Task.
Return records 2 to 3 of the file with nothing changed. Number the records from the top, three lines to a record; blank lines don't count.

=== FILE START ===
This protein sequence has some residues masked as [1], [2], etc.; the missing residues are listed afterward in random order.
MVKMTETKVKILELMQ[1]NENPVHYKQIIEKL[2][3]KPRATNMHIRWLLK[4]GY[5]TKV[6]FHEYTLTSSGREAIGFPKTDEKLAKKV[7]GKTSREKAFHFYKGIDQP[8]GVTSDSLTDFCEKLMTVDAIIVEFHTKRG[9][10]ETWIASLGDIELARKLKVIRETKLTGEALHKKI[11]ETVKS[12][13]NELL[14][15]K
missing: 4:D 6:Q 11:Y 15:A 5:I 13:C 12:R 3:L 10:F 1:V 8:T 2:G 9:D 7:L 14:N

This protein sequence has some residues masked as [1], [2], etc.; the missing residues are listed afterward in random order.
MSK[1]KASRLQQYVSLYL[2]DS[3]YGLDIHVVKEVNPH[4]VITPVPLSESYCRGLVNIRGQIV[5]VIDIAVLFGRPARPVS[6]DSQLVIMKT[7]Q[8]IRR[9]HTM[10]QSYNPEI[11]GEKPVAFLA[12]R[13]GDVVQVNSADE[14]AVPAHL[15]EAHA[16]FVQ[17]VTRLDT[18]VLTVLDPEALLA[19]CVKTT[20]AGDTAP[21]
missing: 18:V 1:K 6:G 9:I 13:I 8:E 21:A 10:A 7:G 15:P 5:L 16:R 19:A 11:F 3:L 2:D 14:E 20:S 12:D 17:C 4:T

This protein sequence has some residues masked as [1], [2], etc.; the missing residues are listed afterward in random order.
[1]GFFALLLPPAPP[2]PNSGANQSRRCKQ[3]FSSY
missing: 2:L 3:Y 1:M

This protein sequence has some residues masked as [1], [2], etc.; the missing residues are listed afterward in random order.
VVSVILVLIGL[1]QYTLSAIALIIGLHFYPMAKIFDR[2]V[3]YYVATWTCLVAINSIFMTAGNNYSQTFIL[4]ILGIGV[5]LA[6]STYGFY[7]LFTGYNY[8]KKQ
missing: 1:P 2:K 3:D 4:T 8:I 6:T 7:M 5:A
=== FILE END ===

This protein sequence has some residues masked as [1], [2], etc.; the missing residues are listed afterward in random order.
MSK[1]KASRLQQYVSLYL[2]DS[3]YGLDIHVVKEVNPH[4]VITPVPLSESYCRGLVNIRGQIV[5]VIDIAVLFGRPARPVS[6]DSQLVIMKT[7]Q[8]IRR[9]HTM[10]QSYNPEI[11]GEKPVAFLA[12]R[13]GDVVQVNSADE[14]AVPAHL[15]EAHA[16]FVQ[17]VTRLDT[18]VLTVLDPEALLA[19]CVKTT[20]AGDTAP[21]
missing: 18:V 1:K 6:G 9:I 13:I 8:E 21:A 10:A 7:G 15:P 5:L 16:R 19:A 11:F 3:L 2:D 14:E 20:S 12:D 17:C 4:T

This protein sequence has some residues masked as [1], [2], etc.; the missing residues are listed afterward in random order.
[1]GFFALLLPPAPP[2]PNSGANQSRRCKQ[3]FSSY
missing: 2:L 3:Y 1:M